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Lookup NU author(s): Dr Claire WelshORCiD
This work is licensed under a Creative Commons Attribution 4.0 International License (CC BY 4.0).
© Introduction Early detection and treatment of diabetes as well as its prevention help lessen longer-term complications. We determined the prevalence of pre-diabetes and undiagnosed diabetes in the UK Biobank and standardized the results to the UK general population. Research design and methods This cross-sectional study analyzed baseline UK Biobank data on plasma glycated hemoglobin (HbA1c) to compare the prevalence of pre-diabetes and undiagnosed diabetes mellitus in white, South Asian, black, and Chinese participants. The overall and ethnic-specific results were standardized to the UK general population aged 40-70 years of age. Results Within the UK Biobank, the overall crude prevalence was 3.6% for pre-diabetes, 0.8% for undiagnosed diabetes, and 4.4% for either. Following standardization to the UK general population, the results were similar at 3.8%, 0.8%, and 4.7%, respectively. Crude prevalence was much higher in South Asian (11.0% pre-diabetes; 3.6% undiagnosed diabetes; 14.6% either) or black (13.8% pre-diabetes; 3.0% undiagnosed diabetes; 16.8% either) participants. Only six middle-aged or old-aged South Asian individuals or seven black would need to be tested to identify an HbA1c result that merits action. Conclusions Single-stage population screening for pre-diabetes or undiagnosed diabetes in middle-old or old-aged South Asian and black individuals using HbA1c could be efficient and should be considered.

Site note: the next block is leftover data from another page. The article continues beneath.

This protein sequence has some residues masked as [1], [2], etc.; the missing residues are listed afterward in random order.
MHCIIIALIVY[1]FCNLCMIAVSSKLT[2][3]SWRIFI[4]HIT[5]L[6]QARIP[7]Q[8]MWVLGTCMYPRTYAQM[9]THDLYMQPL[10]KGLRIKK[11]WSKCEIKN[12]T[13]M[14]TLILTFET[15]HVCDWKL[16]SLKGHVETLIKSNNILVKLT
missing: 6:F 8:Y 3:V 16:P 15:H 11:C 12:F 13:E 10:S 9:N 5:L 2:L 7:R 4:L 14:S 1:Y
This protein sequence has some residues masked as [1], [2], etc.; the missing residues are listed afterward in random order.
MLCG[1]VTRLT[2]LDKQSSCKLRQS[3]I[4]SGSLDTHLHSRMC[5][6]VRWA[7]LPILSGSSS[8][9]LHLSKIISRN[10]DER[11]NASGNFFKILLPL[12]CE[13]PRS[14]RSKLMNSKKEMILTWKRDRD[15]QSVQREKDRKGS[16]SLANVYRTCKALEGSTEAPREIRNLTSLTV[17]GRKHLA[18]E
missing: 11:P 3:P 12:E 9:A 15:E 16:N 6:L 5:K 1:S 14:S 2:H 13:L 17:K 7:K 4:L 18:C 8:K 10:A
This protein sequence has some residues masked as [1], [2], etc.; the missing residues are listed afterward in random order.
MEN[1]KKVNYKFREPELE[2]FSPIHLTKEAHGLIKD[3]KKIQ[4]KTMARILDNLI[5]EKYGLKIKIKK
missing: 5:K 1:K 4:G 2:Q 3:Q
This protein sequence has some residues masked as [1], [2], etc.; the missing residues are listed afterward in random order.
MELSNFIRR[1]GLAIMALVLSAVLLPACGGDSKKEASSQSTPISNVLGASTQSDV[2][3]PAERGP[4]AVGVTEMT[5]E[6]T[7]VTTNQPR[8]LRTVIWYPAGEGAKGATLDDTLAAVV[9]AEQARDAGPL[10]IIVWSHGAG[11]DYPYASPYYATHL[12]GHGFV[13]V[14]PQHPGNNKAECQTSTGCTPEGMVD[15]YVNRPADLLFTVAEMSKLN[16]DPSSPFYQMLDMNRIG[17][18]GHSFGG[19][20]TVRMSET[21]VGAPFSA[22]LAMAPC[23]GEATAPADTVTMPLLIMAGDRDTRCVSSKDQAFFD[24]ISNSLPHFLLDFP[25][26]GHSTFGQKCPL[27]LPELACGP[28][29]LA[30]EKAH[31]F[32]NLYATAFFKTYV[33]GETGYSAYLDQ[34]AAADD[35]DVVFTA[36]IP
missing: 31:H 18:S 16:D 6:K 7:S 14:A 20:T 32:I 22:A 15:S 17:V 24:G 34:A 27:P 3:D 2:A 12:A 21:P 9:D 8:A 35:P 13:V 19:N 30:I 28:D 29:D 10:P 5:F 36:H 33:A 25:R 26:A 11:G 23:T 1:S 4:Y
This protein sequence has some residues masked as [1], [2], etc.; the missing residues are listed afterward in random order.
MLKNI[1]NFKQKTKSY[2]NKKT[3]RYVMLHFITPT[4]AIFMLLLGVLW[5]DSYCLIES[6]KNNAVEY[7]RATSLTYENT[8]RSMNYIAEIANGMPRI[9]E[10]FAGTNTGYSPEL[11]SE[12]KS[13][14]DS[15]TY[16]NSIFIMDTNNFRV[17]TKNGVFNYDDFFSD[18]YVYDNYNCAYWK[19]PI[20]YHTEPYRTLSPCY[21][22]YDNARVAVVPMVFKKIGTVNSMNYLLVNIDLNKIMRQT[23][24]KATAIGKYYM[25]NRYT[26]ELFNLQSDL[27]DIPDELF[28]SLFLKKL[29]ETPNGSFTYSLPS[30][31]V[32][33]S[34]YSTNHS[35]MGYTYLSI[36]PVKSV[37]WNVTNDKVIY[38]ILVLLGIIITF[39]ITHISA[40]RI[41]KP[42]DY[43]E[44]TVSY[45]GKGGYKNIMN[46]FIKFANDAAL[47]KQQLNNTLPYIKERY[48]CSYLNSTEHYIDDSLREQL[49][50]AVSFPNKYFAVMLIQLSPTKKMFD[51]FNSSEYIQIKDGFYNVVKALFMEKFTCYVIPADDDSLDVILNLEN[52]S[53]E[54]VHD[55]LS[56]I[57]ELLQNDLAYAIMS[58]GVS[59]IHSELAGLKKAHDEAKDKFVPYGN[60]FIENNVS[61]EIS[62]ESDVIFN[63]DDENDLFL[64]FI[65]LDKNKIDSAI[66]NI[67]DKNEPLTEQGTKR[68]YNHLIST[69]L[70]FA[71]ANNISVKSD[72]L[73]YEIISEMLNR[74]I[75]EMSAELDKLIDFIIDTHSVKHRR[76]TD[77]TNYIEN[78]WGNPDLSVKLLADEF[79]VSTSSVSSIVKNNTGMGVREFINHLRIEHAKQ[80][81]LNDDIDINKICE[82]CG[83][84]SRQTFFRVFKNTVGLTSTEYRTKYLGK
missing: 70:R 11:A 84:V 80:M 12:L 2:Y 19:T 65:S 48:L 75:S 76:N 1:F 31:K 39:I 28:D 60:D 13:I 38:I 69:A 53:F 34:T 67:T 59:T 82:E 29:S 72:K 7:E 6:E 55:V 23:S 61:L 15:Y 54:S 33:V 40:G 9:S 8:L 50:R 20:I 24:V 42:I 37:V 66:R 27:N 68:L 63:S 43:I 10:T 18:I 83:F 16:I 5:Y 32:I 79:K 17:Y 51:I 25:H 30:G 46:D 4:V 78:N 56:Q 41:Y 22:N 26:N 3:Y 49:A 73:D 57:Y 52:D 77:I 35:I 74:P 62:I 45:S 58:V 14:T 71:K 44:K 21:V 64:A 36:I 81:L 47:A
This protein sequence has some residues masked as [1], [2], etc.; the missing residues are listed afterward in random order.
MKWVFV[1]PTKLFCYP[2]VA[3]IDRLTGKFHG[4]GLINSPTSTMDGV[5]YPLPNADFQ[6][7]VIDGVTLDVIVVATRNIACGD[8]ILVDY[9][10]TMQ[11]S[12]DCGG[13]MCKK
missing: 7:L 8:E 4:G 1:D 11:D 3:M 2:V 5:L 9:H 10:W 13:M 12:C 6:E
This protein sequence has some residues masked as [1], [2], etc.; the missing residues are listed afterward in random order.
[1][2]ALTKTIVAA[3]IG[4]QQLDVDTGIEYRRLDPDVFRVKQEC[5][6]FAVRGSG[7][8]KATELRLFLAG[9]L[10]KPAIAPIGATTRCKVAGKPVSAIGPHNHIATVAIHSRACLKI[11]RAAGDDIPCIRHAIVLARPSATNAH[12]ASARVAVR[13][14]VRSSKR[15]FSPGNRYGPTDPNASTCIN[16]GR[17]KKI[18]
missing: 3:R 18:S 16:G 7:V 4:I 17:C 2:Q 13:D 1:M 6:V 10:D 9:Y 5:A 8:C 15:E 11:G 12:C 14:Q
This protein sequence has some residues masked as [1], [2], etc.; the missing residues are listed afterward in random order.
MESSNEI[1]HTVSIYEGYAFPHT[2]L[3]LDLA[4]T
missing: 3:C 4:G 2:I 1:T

Author(s): Anderson JJ, Welsh P, Ho FK, Ferguson LD, Welsh CE, Pellicori P, Cleland JGF, Forbes J, Iliodromiti S, Boyle J, Lindsay R, Celis-Morales C, Gray SR, Katikireddi SV, Gill JMR, Pell JP, Sattar N
Publication type: Article
Publication status: Published
Journal: BMJ Open Diabetes Research and Care
Print publication date: 01/01/2021
Online publication date: 05/08/2021
Acceptance date: 17/07/2021
Date deposited: 27/08/2021
ISSN (electronic): 2052-4897
Publisher: BMJ Publishing Group
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